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N. Macedonia polls set to upend ties with EU neighbours

By AFP

May 9, 2024 12:07 AM


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North Macedonia appears to be on a collision course with its EU neighbours Greece and Bulgaria, with double-header elections Wednesday likely to return the country's right-wing opposition to power.

The vote could have a major effect on the Balkan country's dream of joining the European Union.

After scoring a landslide win in the first round of presidential elections last month, the nationalist VMRO-DPMNE party was heading into the run-off vote and simultaneous parliamentary elections brimming with confidence.

Party chief Hristijan Mickoski has refused to acknowledge the country's new name and a historic agreement with Greece in 2018, which added "North" to its title to settle a long-running dispute and allowed the country to join NATO.

Mickoski has also vowed to stand firm in a tussle with Bulgaria over linguistic and historical issues that has seen Sofia block North Macedonia's EU accession talks for the past two years.

Bulgaria has demanded Skopje change its constitution to acknowledge its Bulgarian minority.

Polls closed at 7:00 pm local time (1700 GMT) on Wednesday.

  Mass emigration 

 "Victory is within reach and it is a consequence of all the suffering and humiliation this government brought," Mickoski told supporters ahead of the vote at a rally in the capital fired up by his nationalist message.

If his VMRO-DPMNE party secures a majority in the parliament, Mickoski will likely be the country's next prime minister.

Since taking over the right-wing VMRO-DPMNE in 2017, Mickoski has revamped the tattered party after its former leader and ex-PM Nikola Gruevski fled corruption convictions and was given asylum in Viktor Orban's Hungary.

Mickoski has also pledged to create tens of thousands of jobs, a message that has found a welcome audience with many in the country battered by abysmal economic growth and soaring inflation.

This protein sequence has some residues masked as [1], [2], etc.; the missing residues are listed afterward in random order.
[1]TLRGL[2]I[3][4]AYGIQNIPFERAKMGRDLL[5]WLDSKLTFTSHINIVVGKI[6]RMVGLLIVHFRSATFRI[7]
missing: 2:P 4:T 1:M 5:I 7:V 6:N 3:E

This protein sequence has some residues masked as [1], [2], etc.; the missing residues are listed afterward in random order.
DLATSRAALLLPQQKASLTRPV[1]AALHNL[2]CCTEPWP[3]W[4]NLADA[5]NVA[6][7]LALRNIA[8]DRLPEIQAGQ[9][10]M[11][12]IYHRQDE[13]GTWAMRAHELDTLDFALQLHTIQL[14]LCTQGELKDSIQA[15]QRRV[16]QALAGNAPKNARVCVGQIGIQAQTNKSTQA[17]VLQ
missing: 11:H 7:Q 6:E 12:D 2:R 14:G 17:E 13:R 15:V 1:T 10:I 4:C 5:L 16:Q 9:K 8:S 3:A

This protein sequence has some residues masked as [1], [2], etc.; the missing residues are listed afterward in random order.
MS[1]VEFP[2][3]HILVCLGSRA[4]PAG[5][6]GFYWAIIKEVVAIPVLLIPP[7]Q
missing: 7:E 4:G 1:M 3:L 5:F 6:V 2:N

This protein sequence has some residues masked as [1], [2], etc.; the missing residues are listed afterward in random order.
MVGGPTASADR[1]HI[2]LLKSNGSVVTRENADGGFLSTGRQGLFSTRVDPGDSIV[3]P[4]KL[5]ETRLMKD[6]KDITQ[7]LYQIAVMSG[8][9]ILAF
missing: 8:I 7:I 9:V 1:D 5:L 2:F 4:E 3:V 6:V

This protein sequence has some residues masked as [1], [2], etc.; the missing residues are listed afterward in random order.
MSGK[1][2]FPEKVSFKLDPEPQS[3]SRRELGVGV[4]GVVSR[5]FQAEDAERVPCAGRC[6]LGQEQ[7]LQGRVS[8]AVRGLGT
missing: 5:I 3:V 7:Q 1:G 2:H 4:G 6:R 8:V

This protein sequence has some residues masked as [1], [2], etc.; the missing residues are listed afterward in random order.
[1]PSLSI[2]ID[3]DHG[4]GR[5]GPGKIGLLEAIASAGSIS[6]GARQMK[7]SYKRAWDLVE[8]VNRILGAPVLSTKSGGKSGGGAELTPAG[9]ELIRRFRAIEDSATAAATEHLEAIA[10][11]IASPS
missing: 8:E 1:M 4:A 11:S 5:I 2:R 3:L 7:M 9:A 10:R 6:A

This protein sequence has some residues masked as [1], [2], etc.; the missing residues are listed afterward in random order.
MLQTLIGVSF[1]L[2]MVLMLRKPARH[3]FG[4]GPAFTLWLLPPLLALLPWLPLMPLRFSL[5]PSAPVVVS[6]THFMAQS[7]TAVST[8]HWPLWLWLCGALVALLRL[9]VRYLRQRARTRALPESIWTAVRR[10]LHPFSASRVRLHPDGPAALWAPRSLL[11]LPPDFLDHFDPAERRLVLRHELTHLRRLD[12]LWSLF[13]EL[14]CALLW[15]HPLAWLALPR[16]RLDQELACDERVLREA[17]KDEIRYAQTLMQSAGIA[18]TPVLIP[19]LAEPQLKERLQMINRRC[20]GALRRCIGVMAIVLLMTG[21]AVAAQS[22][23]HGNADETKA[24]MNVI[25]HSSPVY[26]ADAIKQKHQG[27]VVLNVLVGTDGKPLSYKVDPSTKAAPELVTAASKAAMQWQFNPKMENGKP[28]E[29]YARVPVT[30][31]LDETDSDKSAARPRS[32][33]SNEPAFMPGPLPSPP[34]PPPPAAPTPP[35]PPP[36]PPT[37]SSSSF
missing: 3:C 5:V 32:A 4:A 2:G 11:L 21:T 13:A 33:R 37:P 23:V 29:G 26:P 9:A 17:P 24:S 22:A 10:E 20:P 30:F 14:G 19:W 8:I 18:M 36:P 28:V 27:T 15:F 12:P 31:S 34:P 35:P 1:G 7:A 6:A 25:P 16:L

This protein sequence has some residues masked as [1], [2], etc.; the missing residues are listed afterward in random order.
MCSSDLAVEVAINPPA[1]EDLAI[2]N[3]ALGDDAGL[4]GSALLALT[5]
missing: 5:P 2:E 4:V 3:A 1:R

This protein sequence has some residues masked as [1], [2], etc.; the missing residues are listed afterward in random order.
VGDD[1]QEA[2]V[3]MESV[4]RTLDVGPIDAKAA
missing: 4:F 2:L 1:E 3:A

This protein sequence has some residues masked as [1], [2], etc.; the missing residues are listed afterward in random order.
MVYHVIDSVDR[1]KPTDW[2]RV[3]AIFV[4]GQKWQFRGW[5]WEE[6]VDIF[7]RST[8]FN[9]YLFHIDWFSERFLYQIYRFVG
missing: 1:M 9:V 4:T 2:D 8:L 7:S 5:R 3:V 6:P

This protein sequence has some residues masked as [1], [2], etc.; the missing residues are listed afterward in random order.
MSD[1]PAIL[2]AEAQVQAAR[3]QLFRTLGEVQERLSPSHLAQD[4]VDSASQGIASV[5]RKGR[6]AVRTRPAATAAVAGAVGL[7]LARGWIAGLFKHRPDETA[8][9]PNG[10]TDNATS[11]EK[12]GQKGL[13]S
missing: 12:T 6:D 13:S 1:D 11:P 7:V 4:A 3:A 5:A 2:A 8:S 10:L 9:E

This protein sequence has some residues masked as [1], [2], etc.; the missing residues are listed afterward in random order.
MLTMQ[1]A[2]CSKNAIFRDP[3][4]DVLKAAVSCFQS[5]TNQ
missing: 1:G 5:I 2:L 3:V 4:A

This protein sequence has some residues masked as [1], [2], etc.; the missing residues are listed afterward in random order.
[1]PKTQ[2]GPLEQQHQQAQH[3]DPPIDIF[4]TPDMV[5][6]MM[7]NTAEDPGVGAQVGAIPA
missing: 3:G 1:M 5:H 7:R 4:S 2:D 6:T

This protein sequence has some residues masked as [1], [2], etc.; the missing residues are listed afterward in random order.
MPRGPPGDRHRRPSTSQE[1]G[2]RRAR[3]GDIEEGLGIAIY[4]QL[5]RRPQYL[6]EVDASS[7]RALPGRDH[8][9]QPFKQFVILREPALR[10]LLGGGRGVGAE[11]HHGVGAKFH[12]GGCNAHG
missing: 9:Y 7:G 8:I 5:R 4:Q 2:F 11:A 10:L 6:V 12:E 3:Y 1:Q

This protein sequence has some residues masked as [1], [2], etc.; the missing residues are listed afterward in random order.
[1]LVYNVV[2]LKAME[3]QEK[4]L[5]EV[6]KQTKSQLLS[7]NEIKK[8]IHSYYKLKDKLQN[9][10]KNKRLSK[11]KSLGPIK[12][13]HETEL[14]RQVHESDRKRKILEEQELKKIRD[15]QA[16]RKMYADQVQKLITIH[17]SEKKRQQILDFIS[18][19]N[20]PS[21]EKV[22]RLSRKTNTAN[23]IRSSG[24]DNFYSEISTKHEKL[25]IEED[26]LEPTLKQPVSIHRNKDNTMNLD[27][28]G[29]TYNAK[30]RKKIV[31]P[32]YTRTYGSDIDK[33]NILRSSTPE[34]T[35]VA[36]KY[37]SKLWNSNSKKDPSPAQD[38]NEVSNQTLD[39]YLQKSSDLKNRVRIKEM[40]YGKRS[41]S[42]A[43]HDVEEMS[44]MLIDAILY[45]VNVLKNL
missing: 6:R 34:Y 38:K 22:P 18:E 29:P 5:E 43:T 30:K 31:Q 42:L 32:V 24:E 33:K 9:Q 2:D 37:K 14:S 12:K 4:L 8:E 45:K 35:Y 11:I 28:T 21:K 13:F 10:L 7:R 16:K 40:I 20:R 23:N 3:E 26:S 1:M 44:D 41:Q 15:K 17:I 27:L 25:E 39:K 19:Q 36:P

North Macedonia has lost some 10 percent of its population to mass emigration over the past two decades, with few opportunities for the young.

"VMRO-DPMNE has a great advantage and has the possibility of getting an even wider mobilisation of voters," said political analyst Xhelal Neziri.

  Albanian minority 

 In the run-up to Wednesday's contest, Mickoski has used increasingly aggressive language toward the country's largest Albanian party -- the DUI -- stirring anxieties that the rhetoric could undercut fragile inter-ethnic relations.

Albanians make up more than a quarter of the country's population of 1.8 million, with the DUI's leader Ali Ahmeti leading a brief armed revolt for greater rights for Albanians in 2001.

Since declaring independence from Yugoslavia in 1991, successive governments have followed an unwritten rule that an ethnic Albanian party must be included in the governing coalition.

The DUI, along with an alliance of minority parties, appears set to capture the largest number of Albanian votes despite Mickoski lambasting its leaders over alleged corruption.

"Whenever I tell the truth, they distort it as an attack against Albanians," said Mickoski.

The comments have rattled many ahead of Wednesday's vote.

"Albanians and Macedonians shouldn't elect unfit leaders... the people always expect something better," said Hasan Rashiti, a 60-year-old ethnic Albanian voter living in Skopje.

The ruling centre-left Social Democrats (SDSM) have warned that the elections will decide whether Macedonia has a future in the EU, but they have struggled to regain the initiative since their first-round loss in the presidential poll.

"The citizens will have the final decision in which direction the state will be moving," said former prime minister and SDSM chief Dimitar Kovacevski after casting his vote.

The SDSM are pinning their political hopes on unlocking talks with the EU and appeasing Bulgaria.

They tried to amend the constitution to acknowledge the Bulgarian minority but lacked the numbers to win a parliamentary vote.

Despite the roadblocks to EU membership, many voters remained hopeful that North Macedonia would join the bloc in the future.

"Without the European community we can not survive," Trajce Nacevski, a 90-year-old pensioner, told AFP. "We are a small country."


AFP


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